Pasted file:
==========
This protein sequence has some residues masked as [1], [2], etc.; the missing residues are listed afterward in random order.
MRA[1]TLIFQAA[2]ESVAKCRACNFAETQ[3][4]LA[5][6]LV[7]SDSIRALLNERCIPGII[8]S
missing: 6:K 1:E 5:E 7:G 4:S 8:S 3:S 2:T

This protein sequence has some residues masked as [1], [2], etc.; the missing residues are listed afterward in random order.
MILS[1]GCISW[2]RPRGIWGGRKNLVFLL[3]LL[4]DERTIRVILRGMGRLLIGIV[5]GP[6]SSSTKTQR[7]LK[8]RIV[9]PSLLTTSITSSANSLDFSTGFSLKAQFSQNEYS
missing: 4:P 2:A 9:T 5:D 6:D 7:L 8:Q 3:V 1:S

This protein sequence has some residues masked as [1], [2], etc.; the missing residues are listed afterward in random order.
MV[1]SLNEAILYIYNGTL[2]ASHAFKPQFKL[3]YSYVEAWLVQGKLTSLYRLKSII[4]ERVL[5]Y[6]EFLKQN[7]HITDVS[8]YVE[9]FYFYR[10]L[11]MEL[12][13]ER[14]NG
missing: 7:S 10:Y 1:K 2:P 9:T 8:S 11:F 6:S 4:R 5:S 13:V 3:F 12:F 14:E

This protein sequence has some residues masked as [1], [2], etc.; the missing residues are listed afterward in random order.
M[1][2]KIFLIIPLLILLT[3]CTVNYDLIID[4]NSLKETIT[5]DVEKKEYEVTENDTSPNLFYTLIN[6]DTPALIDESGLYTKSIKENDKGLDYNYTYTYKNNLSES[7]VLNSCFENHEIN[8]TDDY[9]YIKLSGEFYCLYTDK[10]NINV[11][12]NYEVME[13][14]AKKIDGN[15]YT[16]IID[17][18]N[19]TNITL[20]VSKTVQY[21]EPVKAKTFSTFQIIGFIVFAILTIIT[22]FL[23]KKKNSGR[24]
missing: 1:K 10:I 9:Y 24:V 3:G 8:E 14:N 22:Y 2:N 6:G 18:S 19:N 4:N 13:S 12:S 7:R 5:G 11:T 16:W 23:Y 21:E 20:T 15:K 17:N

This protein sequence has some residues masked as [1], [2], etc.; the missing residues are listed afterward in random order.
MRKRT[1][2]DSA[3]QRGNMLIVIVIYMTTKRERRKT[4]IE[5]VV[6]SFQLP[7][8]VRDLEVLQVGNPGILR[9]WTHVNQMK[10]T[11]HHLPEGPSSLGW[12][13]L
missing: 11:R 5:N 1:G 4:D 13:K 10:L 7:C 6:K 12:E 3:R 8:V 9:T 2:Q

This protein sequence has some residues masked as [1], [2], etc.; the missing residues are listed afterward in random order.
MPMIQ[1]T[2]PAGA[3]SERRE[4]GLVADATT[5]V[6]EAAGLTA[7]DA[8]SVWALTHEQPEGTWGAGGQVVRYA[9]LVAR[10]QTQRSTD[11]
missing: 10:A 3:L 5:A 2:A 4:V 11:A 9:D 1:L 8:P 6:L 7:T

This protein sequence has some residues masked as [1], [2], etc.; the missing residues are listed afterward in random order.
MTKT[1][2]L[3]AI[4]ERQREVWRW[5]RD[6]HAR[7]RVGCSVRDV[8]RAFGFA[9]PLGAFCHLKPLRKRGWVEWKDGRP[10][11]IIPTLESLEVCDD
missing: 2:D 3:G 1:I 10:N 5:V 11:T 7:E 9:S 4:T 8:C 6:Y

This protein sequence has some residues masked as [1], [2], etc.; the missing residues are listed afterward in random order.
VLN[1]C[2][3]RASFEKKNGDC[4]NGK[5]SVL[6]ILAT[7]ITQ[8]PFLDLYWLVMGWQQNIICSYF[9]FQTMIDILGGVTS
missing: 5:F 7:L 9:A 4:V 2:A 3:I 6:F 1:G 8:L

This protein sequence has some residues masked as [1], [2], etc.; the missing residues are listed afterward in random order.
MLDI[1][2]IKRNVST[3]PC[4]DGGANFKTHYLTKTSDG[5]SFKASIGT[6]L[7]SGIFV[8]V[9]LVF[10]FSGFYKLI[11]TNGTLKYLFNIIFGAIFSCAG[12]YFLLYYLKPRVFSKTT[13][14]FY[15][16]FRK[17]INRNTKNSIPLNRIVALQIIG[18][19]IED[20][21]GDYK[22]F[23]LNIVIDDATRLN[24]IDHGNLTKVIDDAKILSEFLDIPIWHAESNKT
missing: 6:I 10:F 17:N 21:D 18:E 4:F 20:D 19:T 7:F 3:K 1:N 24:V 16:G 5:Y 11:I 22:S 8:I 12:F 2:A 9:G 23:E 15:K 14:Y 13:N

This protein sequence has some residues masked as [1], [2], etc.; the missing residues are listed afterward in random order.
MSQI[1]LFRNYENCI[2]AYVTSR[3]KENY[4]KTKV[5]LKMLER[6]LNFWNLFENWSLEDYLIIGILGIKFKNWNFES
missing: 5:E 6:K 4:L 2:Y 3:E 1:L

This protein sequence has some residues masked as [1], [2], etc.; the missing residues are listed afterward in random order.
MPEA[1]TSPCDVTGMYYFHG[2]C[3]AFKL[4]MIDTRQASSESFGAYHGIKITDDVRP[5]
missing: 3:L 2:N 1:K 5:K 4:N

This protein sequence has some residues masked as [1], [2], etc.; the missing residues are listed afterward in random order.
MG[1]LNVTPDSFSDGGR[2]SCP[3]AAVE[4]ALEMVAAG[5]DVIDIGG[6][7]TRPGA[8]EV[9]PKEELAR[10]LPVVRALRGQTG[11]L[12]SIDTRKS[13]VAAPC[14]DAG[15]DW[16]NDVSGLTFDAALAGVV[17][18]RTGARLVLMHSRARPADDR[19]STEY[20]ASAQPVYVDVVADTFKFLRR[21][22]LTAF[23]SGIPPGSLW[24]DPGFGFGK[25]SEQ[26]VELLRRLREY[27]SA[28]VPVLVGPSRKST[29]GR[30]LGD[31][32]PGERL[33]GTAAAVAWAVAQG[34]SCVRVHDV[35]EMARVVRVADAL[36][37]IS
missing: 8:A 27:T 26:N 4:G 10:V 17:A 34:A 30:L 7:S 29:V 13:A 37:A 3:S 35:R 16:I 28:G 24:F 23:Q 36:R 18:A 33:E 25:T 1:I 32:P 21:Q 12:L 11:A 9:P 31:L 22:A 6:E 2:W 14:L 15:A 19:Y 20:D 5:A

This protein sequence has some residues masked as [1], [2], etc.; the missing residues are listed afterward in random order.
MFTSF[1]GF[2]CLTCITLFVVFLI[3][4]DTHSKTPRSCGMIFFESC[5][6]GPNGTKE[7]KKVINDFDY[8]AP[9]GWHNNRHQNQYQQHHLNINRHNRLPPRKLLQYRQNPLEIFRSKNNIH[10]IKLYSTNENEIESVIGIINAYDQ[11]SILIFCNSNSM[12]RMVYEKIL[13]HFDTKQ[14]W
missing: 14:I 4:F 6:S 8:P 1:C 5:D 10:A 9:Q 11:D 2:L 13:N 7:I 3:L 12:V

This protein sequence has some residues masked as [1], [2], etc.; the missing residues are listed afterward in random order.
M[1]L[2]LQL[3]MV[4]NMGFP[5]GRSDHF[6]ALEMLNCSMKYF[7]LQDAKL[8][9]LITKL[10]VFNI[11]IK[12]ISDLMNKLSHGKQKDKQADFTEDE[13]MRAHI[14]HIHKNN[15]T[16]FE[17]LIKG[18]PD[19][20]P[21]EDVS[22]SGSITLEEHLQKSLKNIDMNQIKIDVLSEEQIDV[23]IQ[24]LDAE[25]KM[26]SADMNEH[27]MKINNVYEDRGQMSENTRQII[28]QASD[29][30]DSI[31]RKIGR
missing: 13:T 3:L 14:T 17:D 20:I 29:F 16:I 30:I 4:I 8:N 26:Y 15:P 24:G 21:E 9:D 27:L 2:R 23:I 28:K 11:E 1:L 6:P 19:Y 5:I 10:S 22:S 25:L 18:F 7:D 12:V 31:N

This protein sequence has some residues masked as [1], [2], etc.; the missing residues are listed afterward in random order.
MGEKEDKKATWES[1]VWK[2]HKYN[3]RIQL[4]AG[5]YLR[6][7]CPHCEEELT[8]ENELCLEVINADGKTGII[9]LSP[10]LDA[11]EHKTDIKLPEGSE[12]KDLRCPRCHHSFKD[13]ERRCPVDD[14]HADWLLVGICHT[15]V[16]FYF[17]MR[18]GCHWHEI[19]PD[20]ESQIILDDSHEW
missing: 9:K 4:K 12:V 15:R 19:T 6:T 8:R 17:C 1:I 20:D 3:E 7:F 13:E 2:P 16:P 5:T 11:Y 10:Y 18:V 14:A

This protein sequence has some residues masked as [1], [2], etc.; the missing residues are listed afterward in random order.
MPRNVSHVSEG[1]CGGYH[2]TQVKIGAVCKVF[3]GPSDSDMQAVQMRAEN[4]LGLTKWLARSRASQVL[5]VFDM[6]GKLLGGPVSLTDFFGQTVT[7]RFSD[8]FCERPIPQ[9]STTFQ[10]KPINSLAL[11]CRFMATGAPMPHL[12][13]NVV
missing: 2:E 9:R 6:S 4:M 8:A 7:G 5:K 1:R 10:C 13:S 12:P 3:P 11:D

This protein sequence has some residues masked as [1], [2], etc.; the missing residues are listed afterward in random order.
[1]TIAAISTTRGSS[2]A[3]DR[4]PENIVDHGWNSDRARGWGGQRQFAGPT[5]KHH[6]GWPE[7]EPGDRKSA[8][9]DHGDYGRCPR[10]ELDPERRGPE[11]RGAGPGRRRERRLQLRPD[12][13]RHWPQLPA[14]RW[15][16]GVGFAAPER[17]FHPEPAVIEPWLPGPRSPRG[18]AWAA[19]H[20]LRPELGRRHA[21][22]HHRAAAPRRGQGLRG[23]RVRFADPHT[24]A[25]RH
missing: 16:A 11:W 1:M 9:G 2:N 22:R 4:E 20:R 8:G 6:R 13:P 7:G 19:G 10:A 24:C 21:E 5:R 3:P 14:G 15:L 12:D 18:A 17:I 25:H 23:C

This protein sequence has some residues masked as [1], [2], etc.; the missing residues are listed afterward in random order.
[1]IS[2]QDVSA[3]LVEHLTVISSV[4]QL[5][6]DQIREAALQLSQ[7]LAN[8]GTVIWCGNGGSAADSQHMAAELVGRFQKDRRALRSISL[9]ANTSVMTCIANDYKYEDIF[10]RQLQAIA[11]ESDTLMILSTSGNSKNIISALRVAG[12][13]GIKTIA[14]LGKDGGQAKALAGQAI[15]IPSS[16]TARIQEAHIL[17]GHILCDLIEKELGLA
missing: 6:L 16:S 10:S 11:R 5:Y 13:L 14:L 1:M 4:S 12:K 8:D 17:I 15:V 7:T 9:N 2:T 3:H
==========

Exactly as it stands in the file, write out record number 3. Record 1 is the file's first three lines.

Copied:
This protein sequence has some residues masked as [1], [2], etc.; the missing residues are listed afterward in random order.
MV[1]SLNEAILYIYNGTL[2]ASHAFKPQFKL[3]YSYVEAWLVQGKLTSLYRLKSII[4]ERVL[5]Y[6]EFLKQN[7]HITDVS[8]YVE[9]FYFYR[10]L[11]MEL[12][13]ER[14]NG
missing: 7:S 10:Y 1:K 2:P 9:T 8:S 11:F 6:S 4:R 5:S 13:V 3:F 12:F 14:E